Fall is officially here! While it may or may not feel like Fall in your part of the country yet, the season is known for cooler weather, leaves changing, Fall festivals, Pumpkin Spice Lattes (if you’re into that sort of thing), a return to school, and a return to Football and other Fall sports. Some of these fall staples have been canceled, and others happening in new “COVID-safe” ways. Despite the unprecedented times, the season of Fall is still about dying so that new life can spring forth. While ministry in this season often speeds off, the changing weather around us invites us to pause, to slow down, and to consider what we might let go.
Ministry during a pandemic continues to be hard, but who are we kidding, ministry during normal times is also challenging! If you weren’t already fulfilling multiple roles at your Church, you might have added Tech Support, Zoom czar, or mask-enforcer to your list. We are hearing from numerous youth ministers that during this season their plate is just too full.
Caring for others is a ministry staple, but often it comes at the expense of caring for oneself. Self care for the Youth MInister is so important. If you don’t take time for yourself and your own relationship with God, not only will you suffer, but eventually your students will too.
Jesus offered the woman at the well living water. We know we need it, but often we’re so consumed with leading our students to the well so that they can receive the living water, we forget that we need it too.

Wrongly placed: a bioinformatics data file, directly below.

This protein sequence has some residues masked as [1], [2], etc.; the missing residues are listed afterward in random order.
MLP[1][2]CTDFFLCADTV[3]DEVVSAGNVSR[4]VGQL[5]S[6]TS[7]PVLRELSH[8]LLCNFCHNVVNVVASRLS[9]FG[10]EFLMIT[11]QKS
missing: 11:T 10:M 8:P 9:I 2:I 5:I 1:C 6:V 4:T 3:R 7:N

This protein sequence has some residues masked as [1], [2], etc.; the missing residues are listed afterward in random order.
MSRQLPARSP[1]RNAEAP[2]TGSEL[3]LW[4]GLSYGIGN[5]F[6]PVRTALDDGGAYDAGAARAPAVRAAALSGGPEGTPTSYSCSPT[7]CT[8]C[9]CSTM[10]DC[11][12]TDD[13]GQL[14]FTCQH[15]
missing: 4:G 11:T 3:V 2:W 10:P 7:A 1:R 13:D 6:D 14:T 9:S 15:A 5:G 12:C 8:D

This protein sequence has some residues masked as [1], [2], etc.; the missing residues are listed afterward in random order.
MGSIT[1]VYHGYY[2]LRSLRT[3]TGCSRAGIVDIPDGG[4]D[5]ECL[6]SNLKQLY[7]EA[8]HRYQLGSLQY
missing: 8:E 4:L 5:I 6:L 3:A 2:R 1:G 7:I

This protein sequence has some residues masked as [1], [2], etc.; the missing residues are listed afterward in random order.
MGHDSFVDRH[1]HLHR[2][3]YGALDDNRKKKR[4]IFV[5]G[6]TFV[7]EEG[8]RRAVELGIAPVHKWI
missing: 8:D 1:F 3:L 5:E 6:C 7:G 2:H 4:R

As your Fall ministry kicks off and some type of Fall Pandemic ministry sets in, be mindful of the new rhythms that you should and need to create for yourself. Here are 3 simple ideas to help get you started. These same ideas could be used and adapted for the youth in your ministry too:
Spring has sprung! In many areas, the weather has turned warmer, which means summer is, well, “hot” on its heels. If your youth ministry might be looking to make a difference this summer. […]
We’ve created a Pandemic Youth Week curriculum bundle that combines elements of both a summer camp and a youth week. Many youth are missing out on both of these due to cancelled camps and trips among other cancelled important events your youth would usually attend. We’ve written this curriculum such that it can be used in person while socially distancing, online, or some combination of both.
Holy Week is an important time in the Church. While we can’t be with our youth and families in person right now, we can still resource them on their personal spiritual journeys as we all journey toward the Cross this Easter. We’ve provided a Palm Sunday lesson for you and 6 daily devotionals you can send your students Monday - Saturday of Holy Week.